“If you don’t have a customer-centric digital plan for your customers, then you’re going backwards,” affirms Todd Johnson, Head of Strategy and Transformation at Guild Group. And while most companies will proudly boast of their digital transformation credentials, few can demonstrate the life-changing impact that those plans will have on their customers. Guild Group can.
The Australian financial services company has rapidly become an innovative and disruptive force in the superannuation sphere, embarking on a digital journey that has seen it evolve from – in Johnson’s words – a “very traditional superannuation fund” to one that has developed a suite of digital tools. Specifically, Guild’s digital journey has focused on the development of a product aimed at helping women have a better understanding of their own superannuation fund and, as a result, be more secure when they retire.
Out of the entirety of superannuation funds in Australia, Guild has the highest percentage of female members at 85%. In order to help facilitate this change, Johnson believes his firm’s strategy to engage with a higher proportion of women has driven significant growth. “Our story is one of innovation, with an overriding philosophy of solving problems for our customers. It began at a time when we were looking to grow the business and find ways in which we could significantly improve our member outcomes. Rather than embarking on a traditional customer engagement journey to inform our product development, we approached things from a different angle so that we can truly understand the problems that Australian women face from a wealth creation perspective, their emotional motivation with regards to their finances and the wider challenges presented to them.”
Johnson admits that the process led to some stark revelations, including that Australian women will retire with 47% less superannuation than men. Further research, he says, “painted a really bleak future for many Australian women”, including that the highest growing percentage of homelessness in Australia was women over the age of 45. “It’s linked to working life and broken work patterns,” explains Johnson. “If you work part time or earn a lower salary then your superannuation balance will be lower – at the moment it’s highly geared towards men. This really got our whole team focused on solving this problem and ensuring that we serve women better.”
The problem, says Johnson, was helping women to grow their retirement balance without asking them to lessen their living wage. “We looked to develop a suite of digital tools covering several areas of budgeting to make building a superannuation fund simple and intuitive for our female members; we wanted an automated portal through which they have access to rewards programmes, can take advantage of discounted rates from retailers and see all the information about their superannuation fund at the click of a button via their phones.”
The development of the new product, GuildSuper, was a significant step in the company’s journey so far, centered around one key question: ‘What do our customers really need from us?’. “We used this focus to find a gap in the market, to develop something that no one else is doing and create a digital solution that addresses something really important – it really is a world first,” Johnson notes. The concept behind GuildSuper is simple; through spending and normal routines, women can effectively put ‘free’ money into their superannuation fund. Government funding, provided to those on low income salaries, is also managed through the GuildSuper portal. “In effect, the product manages this snowball effect of extra funds and the difference in terms of the actual balances that our members see is significant,” Johnson highlights.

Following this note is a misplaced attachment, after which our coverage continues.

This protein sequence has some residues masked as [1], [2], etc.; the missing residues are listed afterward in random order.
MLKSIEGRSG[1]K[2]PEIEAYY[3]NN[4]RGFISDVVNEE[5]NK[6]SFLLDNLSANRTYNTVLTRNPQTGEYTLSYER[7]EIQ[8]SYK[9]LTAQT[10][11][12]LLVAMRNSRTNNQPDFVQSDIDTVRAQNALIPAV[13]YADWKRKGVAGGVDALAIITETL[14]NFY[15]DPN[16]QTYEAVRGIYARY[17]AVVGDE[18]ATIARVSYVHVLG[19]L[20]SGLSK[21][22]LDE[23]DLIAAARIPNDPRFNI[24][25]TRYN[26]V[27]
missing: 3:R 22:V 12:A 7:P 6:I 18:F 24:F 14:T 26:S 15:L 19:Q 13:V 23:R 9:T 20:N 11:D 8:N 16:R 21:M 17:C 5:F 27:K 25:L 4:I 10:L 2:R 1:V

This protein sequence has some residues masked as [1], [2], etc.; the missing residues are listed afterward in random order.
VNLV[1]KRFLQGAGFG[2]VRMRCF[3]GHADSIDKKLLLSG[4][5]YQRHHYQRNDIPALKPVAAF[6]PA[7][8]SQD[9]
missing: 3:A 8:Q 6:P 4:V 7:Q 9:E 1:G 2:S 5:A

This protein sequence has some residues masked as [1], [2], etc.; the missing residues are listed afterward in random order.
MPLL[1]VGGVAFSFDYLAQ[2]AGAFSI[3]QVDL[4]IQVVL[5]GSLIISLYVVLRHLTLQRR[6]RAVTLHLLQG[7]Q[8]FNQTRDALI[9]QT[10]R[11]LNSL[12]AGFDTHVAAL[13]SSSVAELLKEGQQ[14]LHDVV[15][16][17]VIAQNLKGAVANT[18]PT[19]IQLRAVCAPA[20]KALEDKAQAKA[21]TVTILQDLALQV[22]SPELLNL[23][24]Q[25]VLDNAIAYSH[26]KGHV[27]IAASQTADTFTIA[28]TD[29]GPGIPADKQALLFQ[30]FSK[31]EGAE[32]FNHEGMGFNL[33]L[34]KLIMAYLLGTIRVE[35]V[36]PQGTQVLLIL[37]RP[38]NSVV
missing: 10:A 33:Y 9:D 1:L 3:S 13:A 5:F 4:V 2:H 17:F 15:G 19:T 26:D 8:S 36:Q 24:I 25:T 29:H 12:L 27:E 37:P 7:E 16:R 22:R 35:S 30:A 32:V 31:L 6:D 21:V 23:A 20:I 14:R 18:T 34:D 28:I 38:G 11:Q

As with any significant digital transformation, Guild sought out partners to assist in the development of GuildSuper. “We had a vision, and we knew what we wanted the customer experience to be. It really was a case of approaching it by saying ‘let’s do what we do best and bring in vendors that do what they do best’,” Johnson explains. “It was important to get these ideas to market as soon as we could, so we actively sought out the specialist skill sets we needed – we wanted the best in their chosen fields. Some of the partners we worked with include Protiviti, which excels in planning and project leadership; AHC, which helped us with our calculator and app development; Folio1, a technical solutions provider; and Double Denim, a creative marketing agency based in New Zealand.”
For Johnson, one of the positive outcomes of developing GuildSuper has been the impact the programme has had on the wider company culture at Guild. Employees have a new sense of vigour for their work, driven by the feeling they are helping others. Staff across the company were quick to form close bonds with the female personas that Guild created during product development – Elaine, Claire and Sandra. They began to say “I really feel like I’m coming in for a reason,” Johnson states. “Our culture has changed from one that was quite traditional to one that is about doing something meaningful every time you come to work. In turn, that has shaped our new vision: ‘Changing the Future for Women and Their Families’. It’s bigger, it’s more aspirational and it genuinely represents what we want to do as a business.”
Looking ahead to the future, Johnson explains that further development is planned. The company has recently commenced its phase two programme, designed to “take the experience to another level”. This involves further application of new technologies such as intelligent payment cards to evolve the digital experience. “It all comes back to solving the problems of our customers. We want to help them with any challenges they face with their financial services to make their lives better,” Johnson concludes.